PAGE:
Her reforms meant all forces required an officer of chief superintendent rank to sign off a Section 60 authorising searches because there were reasonable grounds to believe violence was going to take place.
Under today’s changes, a lower ranked inspector will be able to sign off the powers. It is estimated that this will result in at least 3,000 more officers being able to sanction the searches.
In addition, the degree of certainty required has been lowered, so that the authorising officer must reasonably believe serious violence “may” occur.
Mr Javid said: “Stop and search is a hugely effective power when it comes to disrupting crime, taking weapons of our streets and keeping us safe.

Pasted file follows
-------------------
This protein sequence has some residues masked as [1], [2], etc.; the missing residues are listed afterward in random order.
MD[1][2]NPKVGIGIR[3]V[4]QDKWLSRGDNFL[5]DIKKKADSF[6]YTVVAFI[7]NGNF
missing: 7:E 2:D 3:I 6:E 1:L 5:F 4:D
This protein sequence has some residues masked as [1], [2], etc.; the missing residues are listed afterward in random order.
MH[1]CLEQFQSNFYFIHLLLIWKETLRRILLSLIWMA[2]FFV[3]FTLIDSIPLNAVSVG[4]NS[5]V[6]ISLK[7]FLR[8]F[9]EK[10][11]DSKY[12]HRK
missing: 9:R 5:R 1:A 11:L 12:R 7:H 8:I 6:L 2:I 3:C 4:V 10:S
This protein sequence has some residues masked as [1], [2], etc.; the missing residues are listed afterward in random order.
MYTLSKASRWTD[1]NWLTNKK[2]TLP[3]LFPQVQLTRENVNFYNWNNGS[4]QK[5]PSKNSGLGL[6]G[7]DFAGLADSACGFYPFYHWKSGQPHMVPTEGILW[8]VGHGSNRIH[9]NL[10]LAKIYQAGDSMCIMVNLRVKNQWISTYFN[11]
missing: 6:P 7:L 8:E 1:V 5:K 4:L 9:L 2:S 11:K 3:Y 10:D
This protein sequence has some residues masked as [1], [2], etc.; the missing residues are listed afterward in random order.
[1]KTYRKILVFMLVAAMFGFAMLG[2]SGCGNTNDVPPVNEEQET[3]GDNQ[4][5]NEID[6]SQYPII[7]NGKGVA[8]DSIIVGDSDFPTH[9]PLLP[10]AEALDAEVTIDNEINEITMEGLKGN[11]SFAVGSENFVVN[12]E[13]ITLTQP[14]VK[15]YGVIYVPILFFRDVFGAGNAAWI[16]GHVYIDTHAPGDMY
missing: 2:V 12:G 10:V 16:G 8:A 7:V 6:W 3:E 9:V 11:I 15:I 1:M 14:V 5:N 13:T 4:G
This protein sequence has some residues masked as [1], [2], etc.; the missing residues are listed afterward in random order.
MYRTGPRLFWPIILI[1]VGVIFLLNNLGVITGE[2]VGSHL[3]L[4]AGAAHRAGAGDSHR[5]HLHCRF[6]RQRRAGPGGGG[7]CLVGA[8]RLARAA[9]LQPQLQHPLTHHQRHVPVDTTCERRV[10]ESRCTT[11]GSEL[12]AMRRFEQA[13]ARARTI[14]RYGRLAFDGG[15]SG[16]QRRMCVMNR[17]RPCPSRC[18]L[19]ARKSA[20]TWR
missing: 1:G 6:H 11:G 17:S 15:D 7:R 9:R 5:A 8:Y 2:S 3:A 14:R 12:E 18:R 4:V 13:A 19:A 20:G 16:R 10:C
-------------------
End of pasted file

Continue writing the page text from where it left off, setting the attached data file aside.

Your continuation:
“That’s why we are making it simpler for police in areas particularly affected by serious violence to use Section 60 and increasing the number of officers who can authorise the power.”
Mrs May, who will host a summit on serious youth violence on Monday, said: “As a whole society, we also need to take a hard look at the root causes of these crimes so we can intervene earlier and stop young people from being drawn into violence in the first place.”
Section 60 is often approved for major public events, such as last year’s Notting Hill Carnival, or when police anticipate reprisal gangland attacks.
In 2017/18, police in England and Wales carried out 2,501 stops and searches under section 60, up from 631 in the previous year.